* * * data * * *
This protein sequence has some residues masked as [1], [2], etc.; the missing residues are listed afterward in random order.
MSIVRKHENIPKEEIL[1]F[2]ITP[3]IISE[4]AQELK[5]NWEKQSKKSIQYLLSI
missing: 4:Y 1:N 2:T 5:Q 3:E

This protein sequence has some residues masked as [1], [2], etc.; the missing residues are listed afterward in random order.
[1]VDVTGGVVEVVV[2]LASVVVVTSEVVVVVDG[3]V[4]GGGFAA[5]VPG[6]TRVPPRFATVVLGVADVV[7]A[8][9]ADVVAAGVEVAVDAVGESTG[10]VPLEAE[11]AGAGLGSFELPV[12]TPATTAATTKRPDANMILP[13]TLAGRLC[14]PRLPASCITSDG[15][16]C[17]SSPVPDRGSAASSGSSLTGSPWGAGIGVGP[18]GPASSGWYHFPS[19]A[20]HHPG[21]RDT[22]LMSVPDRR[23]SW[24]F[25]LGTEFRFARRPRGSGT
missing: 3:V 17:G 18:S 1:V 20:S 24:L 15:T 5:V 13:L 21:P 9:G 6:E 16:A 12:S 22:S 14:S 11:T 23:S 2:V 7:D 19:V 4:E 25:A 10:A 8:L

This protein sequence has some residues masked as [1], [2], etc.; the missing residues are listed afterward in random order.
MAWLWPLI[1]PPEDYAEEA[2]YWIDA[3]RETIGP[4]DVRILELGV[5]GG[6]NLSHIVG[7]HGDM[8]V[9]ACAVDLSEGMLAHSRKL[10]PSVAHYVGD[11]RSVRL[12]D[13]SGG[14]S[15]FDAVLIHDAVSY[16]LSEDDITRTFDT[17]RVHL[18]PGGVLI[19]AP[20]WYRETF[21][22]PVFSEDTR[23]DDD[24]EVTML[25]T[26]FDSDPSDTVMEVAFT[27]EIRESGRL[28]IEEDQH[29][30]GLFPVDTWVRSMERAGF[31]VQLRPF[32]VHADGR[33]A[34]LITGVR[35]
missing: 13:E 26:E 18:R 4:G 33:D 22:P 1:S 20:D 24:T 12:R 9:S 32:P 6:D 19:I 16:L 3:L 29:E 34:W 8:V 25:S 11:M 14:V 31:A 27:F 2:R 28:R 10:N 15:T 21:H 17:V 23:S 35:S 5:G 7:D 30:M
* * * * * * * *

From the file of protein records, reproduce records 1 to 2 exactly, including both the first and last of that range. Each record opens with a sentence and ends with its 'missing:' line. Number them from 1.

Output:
This protein sequence has some residues masked as [1], [2], etc.; the missing residues are listed afterward in random order.
MSIVRKHENIPKEEIL[1]F[2]ITP[3]IISE[4]AQELK[5]NWEKQSKKSIQYLLSI
missing: 4:Y 1:N 2:T 5:Q 3:E

This protein sequence has some residues masked as [1], [2], etc.; the missing residues are listed afterward in random order.
[1]VDVTGGVVEVVV[2]LASVVVVTSEVVVVVDG[3]V[4]GGGFAA[5]VPG[6]TRVPPRFATVVLGVADVV[7]A[8][9]ADVVAAGVEVAVDAVGESTG[10]VPLEAE[11]AGAGLGSFELPV[12]TPATTAATTKRPDANMILP[13]TLAGRLC[14]PRLPASCITSDG[15][16]C[17]SSPVPDRGSAASSGSSLTGSPWGAGIGVGP[18]GPASSGWYHFPS[19]A[20]HHPG[21]RDT[22]LMSVPDRR[23]SW[24]F[25]LGTEFRFARRPRGSGT
missing: 3:V 17:G 18:S 1:V 20:S 24:L 15:T 5:V 13:L 21:P 9:G 6:E 16:A 12:S 22:S 14:S 11:T 23:S 2:V 7:D 19:V 4:E 25:A 10:A 8:L